To date, well over 4,000 pages of interviews have been released, and although many of them are heavily — if not completely — redacted, they provide an unprecedented window into the workings of the Mueller probe, one that extends far beyond the 448-page final report it produced in 2019.
In a related case, also filed by BuzzFeed News, a federal judge on Wednesday found that the Justice Department had improperly redacted significant portions of the Mueller report that was released in April 2019. The judge ordered the government to unredact and publish those portions by Nov. 2.
In the previous batch of 302s, released last month, a witness described in detail the “unorthodox” fundraising structure of Trump’s 2016 campaign, noting that it was completely unprepared to bring in money or comply with federal campaign finance laws. Up until the time that Trump became the Republican Party’s putative nominee, “the only activity was the campaign merchandise store,” the person, whose name is redacted, told investigators.
Former campaign manager Paul Manafort said that he believed Roger Stone, who served as an informal adviser to the campaign, had a connection to Julian Assange, the founder of WikiLeaks. Manafort said he asked Stone to keep abreast of the group’s activities but did not let on that the request came directly from Trump lest the then–campaign chair be seen as an “errand boy.”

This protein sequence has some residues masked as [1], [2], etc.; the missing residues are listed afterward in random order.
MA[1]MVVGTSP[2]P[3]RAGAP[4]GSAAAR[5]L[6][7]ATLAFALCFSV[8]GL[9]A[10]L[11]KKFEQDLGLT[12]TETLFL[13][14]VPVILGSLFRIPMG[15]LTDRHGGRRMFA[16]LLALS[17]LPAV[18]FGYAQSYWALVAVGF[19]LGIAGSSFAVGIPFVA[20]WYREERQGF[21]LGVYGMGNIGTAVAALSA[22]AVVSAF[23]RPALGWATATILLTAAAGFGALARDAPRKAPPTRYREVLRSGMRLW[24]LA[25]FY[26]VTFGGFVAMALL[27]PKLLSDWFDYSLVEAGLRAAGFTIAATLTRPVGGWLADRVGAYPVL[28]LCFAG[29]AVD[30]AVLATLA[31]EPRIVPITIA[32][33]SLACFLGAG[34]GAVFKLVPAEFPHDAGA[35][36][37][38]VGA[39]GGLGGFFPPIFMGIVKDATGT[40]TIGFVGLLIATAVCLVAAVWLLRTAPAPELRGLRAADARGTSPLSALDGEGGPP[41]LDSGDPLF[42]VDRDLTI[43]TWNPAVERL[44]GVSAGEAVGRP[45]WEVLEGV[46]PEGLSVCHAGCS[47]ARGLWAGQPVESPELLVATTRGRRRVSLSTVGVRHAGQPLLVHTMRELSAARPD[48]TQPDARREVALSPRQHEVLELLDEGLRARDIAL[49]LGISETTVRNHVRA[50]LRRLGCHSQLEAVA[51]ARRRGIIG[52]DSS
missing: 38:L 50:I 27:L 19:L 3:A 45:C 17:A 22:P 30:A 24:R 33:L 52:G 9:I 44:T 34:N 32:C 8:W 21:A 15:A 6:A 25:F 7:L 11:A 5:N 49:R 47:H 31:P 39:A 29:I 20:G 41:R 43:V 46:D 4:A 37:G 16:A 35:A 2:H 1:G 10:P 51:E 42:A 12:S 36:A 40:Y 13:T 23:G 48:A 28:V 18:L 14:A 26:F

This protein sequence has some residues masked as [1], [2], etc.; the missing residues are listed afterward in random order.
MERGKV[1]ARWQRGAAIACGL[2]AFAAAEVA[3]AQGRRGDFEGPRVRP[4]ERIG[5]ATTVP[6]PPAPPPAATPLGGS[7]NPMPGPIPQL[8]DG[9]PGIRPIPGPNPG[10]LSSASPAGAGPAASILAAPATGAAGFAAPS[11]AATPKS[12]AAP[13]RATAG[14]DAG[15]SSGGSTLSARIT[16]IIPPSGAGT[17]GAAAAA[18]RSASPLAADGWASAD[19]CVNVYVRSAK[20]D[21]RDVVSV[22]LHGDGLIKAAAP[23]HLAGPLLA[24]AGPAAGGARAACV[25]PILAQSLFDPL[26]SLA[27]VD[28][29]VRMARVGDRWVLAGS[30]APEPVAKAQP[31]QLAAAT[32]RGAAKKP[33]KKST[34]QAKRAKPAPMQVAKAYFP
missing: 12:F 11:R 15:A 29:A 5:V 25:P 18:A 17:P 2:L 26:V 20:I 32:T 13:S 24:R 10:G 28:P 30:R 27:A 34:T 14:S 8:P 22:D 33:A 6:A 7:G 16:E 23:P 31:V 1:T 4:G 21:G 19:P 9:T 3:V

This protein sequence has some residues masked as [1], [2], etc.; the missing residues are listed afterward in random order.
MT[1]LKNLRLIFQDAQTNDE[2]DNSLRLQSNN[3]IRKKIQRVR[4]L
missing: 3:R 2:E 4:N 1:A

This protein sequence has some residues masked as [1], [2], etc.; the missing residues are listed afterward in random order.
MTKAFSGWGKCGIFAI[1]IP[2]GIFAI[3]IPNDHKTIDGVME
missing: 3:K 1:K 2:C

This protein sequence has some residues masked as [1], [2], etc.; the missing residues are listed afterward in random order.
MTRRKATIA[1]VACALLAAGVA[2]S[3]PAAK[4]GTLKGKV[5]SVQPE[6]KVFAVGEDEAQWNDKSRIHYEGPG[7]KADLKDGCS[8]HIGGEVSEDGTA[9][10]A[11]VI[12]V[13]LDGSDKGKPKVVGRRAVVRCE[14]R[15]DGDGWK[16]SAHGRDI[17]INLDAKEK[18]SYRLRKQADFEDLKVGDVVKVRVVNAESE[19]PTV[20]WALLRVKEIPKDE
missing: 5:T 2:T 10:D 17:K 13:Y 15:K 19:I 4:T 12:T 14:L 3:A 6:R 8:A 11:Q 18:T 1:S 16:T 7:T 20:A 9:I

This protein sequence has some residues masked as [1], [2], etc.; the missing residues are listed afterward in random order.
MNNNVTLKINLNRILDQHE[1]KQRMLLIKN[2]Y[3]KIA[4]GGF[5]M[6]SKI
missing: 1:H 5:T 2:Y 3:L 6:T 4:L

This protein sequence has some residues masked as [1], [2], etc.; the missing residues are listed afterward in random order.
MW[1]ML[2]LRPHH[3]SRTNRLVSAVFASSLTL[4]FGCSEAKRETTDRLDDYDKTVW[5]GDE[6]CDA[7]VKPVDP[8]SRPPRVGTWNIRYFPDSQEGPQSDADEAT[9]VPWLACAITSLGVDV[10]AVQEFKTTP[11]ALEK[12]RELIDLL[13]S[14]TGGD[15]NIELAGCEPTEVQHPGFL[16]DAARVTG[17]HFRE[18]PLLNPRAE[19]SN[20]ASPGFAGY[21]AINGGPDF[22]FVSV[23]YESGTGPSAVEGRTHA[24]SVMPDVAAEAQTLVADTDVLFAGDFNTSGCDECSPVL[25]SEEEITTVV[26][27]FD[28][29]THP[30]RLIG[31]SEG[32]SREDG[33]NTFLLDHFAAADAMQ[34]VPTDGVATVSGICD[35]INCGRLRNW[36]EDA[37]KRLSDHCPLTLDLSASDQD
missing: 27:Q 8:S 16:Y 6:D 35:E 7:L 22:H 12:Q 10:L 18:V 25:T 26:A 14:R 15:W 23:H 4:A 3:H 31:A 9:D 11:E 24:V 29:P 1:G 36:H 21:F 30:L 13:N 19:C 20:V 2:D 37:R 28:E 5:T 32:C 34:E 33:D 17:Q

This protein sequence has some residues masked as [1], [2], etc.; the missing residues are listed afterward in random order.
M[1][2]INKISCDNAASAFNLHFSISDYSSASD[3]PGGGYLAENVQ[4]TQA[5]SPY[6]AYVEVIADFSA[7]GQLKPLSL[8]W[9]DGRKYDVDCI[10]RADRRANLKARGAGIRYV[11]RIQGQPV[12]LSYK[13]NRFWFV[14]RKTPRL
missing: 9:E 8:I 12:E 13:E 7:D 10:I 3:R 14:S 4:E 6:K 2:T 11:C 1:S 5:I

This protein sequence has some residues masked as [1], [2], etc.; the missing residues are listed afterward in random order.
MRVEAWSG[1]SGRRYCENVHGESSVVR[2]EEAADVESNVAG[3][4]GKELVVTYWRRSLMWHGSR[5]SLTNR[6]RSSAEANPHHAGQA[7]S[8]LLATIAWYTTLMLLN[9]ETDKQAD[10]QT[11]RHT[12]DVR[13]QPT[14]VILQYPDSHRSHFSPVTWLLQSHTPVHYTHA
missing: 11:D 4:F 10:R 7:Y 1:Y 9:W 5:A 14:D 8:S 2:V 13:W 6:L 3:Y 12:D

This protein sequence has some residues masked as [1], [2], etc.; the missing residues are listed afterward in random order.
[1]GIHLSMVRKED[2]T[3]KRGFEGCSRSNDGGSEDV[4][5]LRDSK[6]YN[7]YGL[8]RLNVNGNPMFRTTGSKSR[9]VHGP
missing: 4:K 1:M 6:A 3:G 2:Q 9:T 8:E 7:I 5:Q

To date, the Mueller probe has produced 37 indictments and seven convictions; it has also led to numerous other criminal investigations that are ongoing around the country. Trump and his supporters have consistently tried to discredit the investigation, with the president frequently dismissing it as a “witch hunt.”
Trump has found significant support in that effort from his attorney general, Bill Barr, who overlooked major findings of the probe when he announced its conclusion in March 2019. He has since intervened in cases related to the investigation, among them the prosecutions of Stone and former national security adviser Michael Flynn. Barr also tapped a US attorney in Connecticut, John Durham, to investigate the origins of the Russia inquiry; the results are expected later this fall.
BuzzFeed News sued the FBI and the Department of Justice under the Freedom of Information Act for access to the hundreds of 302s compiled during the course of the Mueller investigation; that litigation was subsequently joined by CNN. While Mueller’s final report drew heavily on those 302s, much of the content of the typewritten summaries for every single interview conducted by the investigators has never before been reviewed by the public.
BuzzFeed News has challenged some of those redactions in court, and is also pursuing multiple lawsuits asking the government to release a large volume of other documents generated by the special counsel’s office, including memoranda, talking points, financial records, and legal opinions.
Jason Leopold is a senior investigative reporter for BuzzFeed News and is based in Los Angeles. He is a 2018 Pulitzer finalist for international reporting, recipient of the IRE 2016 FOI award and a 2016 Newseum Institute National Freedom of Information Hall of Fame inductee.